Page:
Statistical analyses were performed using the IBM Statistical Package for the Social Sciences software program version 22 for Windows. The results are shown as the medians and quartiles. Mann-Whitney U, Kruskal-Wallis test, and Spearman’s rank correlation were used for the statistical analyses, as appropriate. Univariate and multivariate analyses were used to identify independent risk factors. The results were evaluated within a 95% confidence range, and a P value <0.05 was considered to be significant.
A total of 89 patients who underwent thyroid lobectomy were included in this study. No operation related complications, such as wound infection, hematoma, vocal palsy, or hypocalcemia, were noted. The demographic and clinical characteristics are shown in Tables 1,2.
A Pearson correlation coefficient was computed in order to assess the relationship between the variables and the total drainage volume. There were several positive correlations (Table 3). Overall, the positively correlated variables (P<0.01) were age (r=0.287, n=89, P=0.006), weight (r=0.324, n=89, P=0.002), blood glucose level (r=0.455, n=89, P<0.001), thyroid gland size (r=0.282, n=89, P=0.007), hospitalized day (r=0.714, n=89, P<0.001), operation time (r=0.441, n=89, P<0.001). Also, the operation time showed positive correlation to the hospital day (r=0.389, n=89, P<0.001).
The Mann-Whitney test (Tables 4,5) indicated that the operation time was longer for right-sided lobectomy (median =126.0 min) than the left side (median =113.0 min) (U=676.00, P=0.015). Moreover, the total drainage volume was greater for men (median =64 mL) than women (median =54 mL) (U=489.00, P=0.002), and the weight was increased in men (median =72 kg) compared to women (median =60 kg) (U=312.50, P<0.001). There was no significant difference between the benign and malignant status, goiter and tumor, and factors related to the sex or side, except for those mentioned above.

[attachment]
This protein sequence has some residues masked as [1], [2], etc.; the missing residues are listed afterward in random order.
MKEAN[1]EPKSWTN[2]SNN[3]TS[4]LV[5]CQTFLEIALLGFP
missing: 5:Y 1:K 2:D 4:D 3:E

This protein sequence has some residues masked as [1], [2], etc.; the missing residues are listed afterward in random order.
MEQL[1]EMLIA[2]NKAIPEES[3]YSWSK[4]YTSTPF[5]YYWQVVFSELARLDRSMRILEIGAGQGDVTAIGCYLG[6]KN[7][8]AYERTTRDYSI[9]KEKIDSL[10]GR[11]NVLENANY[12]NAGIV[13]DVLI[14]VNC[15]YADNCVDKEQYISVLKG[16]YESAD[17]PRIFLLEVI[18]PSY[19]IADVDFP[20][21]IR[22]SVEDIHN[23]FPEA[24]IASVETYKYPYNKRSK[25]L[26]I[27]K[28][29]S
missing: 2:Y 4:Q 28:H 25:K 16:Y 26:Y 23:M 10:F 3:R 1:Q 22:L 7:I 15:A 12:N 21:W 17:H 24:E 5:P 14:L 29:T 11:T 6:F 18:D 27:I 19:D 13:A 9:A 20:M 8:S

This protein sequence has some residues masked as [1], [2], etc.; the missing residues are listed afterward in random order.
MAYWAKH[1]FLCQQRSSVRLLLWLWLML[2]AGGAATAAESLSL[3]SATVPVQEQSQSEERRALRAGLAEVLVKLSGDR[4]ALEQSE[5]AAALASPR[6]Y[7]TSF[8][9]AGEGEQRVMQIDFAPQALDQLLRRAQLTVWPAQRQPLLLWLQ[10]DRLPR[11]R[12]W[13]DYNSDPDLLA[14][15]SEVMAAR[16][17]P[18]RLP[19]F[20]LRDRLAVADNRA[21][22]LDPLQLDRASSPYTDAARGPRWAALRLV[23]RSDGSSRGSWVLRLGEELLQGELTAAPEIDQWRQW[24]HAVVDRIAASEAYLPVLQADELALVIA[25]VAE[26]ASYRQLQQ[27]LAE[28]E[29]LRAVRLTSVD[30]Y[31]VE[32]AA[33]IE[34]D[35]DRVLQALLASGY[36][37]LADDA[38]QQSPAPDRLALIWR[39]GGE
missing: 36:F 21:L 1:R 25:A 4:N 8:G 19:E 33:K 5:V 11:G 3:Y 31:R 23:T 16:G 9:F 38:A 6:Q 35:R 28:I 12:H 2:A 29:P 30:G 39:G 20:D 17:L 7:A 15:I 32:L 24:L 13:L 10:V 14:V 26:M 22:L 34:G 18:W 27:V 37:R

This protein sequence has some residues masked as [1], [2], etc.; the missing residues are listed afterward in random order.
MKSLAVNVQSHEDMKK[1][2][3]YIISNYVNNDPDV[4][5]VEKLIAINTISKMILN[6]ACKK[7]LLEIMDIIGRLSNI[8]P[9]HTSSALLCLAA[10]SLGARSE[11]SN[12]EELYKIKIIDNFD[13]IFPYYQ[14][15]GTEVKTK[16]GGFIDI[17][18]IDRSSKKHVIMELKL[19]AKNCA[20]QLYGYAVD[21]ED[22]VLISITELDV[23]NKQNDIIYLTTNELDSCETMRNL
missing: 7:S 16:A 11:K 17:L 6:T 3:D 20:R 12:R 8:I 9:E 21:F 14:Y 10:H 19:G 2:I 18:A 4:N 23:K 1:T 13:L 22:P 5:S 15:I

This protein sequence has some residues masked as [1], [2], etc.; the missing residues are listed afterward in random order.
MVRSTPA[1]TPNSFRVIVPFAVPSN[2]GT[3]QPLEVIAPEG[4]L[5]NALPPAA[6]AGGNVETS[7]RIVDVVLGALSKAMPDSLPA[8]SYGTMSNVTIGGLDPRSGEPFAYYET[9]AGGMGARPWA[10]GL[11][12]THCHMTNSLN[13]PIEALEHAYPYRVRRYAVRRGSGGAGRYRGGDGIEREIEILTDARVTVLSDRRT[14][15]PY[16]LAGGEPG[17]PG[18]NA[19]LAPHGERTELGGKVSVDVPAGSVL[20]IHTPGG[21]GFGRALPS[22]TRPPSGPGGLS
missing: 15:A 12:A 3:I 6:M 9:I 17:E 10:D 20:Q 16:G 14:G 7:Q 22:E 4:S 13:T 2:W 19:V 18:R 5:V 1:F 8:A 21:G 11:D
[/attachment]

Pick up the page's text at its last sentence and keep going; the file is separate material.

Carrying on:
The Kruskal-Wallis test (Table 6) was conducted to examine the differences in total drainage volume, hospital days, operation time, and gland size according to the fine needle aspiration cytology groups. Although no significant differences were found, it appears that the gland size became smaller from group I+II to group VI of the Bethesda system (P=0.047).
The Chi-square test (Table 7) disclosed that the percentage of malignancy was higher from the FNAC group I+II to VI (χ2=15.591, df=4, P=0.004), which was compatible with the Bethesda system  in terms of reporting thyroid cytopathology.
Univariate analysis (Table 8) demonstrated the relationship between the risk factors and the total drainage volume. The following eight risk factors were significantly related to the total drainage volume: male gender (β=20.27, P=0.003), age (β=0.648, P=0.005), height (β=0.866, P=0.02), weight (β=0.868, P=0.001), BMI (β=2.108, P=0.027), free T4 (β=44.20, P=0.012), blood sugar (β=0.217, P<0.001), and gland size (β=0.102, P=0.005). The following factors had no statistical significance: hemoglobin, white blood cell (WBC) count, neutrophil count, TSH, FNAC groups, sides, benign/malignant, and tumor/goiter.